(Section 18, Paragraph 1.) Realizing that the legislature may not see fit to enact the recommendation just discussed, we make another important recommendation for amendment of section 18. This second recommendation will be rendered unnecessary if the previous recommendation is written into the law, as we hope that it will. We recommend that that portion of section 18, first paragraph, which reads, “provided, however, that the total liability under this section shall not exceed the sum of one hundred ($100) dollars in value; except that the court, may upon necessity being shown therefor at any time within one hundred (100) days after the date of the injury, require the employer to furnish such additional medical, surgical and hospital treatment and supplies during said period of ninety (90) days, as may be reasonable, which together with any such sums or relief theretofore furnished, shall not exceed in all two hundred dollars ($200) in value,” be amended either by striking out all reference to $100 and making that portion of the paragraph read: “provided, however, that the total liability under this section shall not exceed the sum of two hundred dollars ($200) in value”; or be amended to read about as follows: “Provided, however, that the total liability under this section shall not exceed the sum of one hundred dollars ($100) in value, except that the court may, upon necessity being shown therefor at any time after the date of the injury, require the employer to furnish such addition medical, surgical and hospital treatment and supplies during said period of ninety days, as may be reasonable, which together with any such sums or relief theretofore furnished, shall not exceed in all two hundred ($200) dollars in value. If the employer, not less than thirty nor more than seventy days after the date of the injury, shall notify the injured and his physician in writing that the said employer refuses to pay more than $100 for the medical care of the said injured, without a court order requiring the employer to pay in excess of $100, then the said employe or his physician in his behalf, must file their petition to secure said order from the court within one hundred (100) days after the date of injury.” The said notice shall be substantially in the following form and shall be invalid if it omits the sentence referring to the department of labor:
NOTICE. “You are hereby notified that.
19..., in the service of said employer, hereby refuses to pay in excess of one hundred ($100) dollars for the medical, surgical and hospital care of said employe for said injury unless an order requiring the said employer or his insurer to pay more than one hundred ($100) dollars for said care is secured by the said employe from a district court of the state of Minnesota within one hundred (100) days after the date of injury. Your attention is hereby called to the fact that the Minnesota Department of Labor and Industries, St. Paul, Minnesota, is authorized by law to advise the employe of his rights under this law."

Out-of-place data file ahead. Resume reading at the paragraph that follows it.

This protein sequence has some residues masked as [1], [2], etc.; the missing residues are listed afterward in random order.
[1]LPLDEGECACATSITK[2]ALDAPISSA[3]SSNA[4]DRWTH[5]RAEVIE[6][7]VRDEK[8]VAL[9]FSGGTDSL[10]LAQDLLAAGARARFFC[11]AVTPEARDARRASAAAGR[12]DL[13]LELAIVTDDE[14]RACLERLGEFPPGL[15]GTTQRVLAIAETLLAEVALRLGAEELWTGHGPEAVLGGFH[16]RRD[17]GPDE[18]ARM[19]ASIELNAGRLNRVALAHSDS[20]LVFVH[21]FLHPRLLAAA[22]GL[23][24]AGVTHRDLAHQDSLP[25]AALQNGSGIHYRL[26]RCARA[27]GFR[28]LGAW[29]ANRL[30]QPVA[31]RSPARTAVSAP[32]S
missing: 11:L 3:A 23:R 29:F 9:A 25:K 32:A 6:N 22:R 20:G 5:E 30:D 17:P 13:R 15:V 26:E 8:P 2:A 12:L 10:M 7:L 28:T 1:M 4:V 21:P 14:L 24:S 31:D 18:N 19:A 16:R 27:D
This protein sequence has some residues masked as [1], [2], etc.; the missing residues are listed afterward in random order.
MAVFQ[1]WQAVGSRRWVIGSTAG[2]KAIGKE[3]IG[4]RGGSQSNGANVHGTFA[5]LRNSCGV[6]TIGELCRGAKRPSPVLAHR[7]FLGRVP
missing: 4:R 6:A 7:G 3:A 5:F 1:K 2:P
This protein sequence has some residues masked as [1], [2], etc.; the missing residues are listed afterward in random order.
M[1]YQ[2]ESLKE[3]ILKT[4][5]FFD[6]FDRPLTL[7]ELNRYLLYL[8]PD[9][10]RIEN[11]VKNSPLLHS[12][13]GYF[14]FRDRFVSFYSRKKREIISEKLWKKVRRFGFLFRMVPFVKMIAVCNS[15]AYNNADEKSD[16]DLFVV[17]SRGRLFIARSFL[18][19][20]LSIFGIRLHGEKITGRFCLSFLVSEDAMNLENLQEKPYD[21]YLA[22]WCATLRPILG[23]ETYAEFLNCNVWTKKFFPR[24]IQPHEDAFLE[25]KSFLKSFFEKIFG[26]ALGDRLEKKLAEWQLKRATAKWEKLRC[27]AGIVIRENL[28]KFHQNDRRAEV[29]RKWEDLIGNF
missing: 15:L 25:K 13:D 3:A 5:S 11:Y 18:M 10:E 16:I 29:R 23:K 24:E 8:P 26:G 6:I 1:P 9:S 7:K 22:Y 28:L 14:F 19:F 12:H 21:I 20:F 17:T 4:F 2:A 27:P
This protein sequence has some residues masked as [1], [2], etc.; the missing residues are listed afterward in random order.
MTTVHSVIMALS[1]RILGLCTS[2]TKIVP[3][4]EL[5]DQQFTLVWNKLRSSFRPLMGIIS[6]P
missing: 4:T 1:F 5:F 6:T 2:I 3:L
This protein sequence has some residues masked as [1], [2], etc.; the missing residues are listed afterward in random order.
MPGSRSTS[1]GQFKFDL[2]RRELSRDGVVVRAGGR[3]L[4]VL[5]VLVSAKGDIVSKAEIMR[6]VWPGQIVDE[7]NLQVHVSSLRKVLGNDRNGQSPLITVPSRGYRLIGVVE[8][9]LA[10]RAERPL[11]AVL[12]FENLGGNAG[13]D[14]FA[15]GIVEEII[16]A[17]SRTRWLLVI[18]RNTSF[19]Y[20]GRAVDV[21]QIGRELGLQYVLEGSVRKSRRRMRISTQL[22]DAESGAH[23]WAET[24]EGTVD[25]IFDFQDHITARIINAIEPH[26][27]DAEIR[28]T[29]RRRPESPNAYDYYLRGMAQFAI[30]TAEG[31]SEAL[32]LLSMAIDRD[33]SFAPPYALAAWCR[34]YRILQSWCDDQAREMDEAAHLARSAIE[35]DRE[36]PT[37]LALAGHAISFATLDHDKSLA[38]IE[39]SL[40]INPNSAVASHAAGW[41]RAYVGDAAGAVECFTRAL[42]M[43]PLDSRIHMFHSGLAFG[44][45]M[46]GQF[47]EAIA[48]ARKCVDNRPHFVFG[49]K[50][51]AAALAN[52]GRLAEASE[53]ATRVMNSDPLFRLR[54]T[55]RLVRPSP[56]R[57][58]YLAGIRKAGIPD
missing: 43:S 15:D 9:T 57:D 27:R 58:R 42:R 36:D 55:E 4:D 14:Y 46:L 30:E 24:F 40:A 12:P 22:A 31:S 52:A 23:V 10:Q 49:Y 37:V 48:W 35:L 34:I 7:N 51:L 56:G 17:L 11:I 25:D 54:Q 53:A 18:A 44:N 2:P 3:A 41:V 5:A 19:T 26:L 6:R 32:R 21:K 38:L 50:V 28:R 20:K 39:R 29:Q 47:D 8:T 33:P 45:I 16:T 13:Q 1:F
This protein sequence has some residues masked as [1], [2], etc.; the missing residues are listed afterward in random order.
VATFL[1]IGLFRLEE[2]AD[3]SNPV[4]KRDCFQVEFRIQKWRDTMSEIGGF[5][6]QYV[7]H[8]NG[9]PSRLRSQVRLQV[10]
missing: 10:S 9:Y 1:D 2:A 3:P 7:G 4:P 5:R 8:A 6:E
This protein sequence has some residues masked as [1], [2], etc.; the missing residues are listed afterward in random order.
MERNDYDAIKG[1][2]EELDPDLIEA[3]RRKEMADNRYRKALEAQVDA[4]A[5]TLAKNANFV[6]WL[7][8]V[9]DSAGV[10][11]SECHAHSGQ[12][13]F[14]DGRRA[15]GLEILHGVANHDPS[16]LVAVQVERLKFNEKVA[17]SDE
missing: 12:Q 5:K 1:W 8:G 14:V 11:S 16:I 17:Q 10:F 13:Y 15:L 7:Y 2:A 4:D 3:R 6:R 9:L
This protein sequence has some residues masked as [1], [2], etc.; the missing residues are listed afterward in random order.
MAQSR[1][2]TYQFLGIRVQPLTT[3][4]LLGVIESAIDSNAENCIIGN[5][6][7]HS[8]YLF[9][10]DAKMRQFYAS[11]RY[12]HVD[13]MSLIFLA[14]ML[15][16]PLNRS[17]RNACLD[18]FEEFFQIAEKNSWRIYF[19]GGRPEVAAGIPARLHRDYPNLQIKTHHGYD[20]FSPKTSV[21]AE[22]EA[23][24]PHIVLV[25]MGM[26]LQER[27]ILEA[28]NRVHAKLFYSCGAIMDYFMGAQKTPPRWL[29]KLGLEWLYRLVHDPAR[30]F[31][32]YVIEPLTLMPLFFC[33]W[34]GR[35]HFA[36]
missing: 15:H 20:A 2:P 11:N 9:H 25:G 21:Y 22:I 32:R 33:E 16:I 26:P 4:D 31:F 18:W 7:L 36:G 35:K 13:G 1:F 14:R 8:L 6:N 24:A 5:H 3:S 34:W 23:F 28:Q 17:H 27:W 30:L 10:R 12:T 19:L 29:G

The first of these two forms of amendment appears to this department to be preferable to the second. We believe that the second form would remedy the evils which we are about to point out, but the first form would unquestionably remedy them. The first form would also simplify the operations of the act, while the second would not. The choice between the two is, however, a matter of legislative discretion and it is our purpose simply to show the need of an amendment and indicate a type of amendment that will fill the need.
Reasons for Amendment. The reason for this suggested amendment can be stated in one sentence. The provision in section 18, which requires a court order for the second $100 of medical care, and which makes that order ineffective unless obtained within one hundred days after the date of injury, provides a technical defense by which certain insurance companies have repeatedly avoided the payment of medical bills in excess of $100 when they themselves admitted that there was no question about the injured's need for more than $100 worth of care and no question but what the doctor bills were reasonable. It also causes employes who have to sue for their compensation to lose the second $100 of medical care.
The faulty operation of this portion of the section can best be described by typical cases.
Case No. 1. A Minneapolis physician rendered treatment in a particularly difficult case and presented a bill for $153. The physician affirms that the local representative of insurer assured him previous to the expiration of the 100 day limit that the bill would be paid in full. After the time limit expired they tendered the doctor a check for $100 in full settlement of his claim, but when he refused this they called his attention to the fact that he could not obtain more than $100 for his services without a court order, which of course it was too late to get.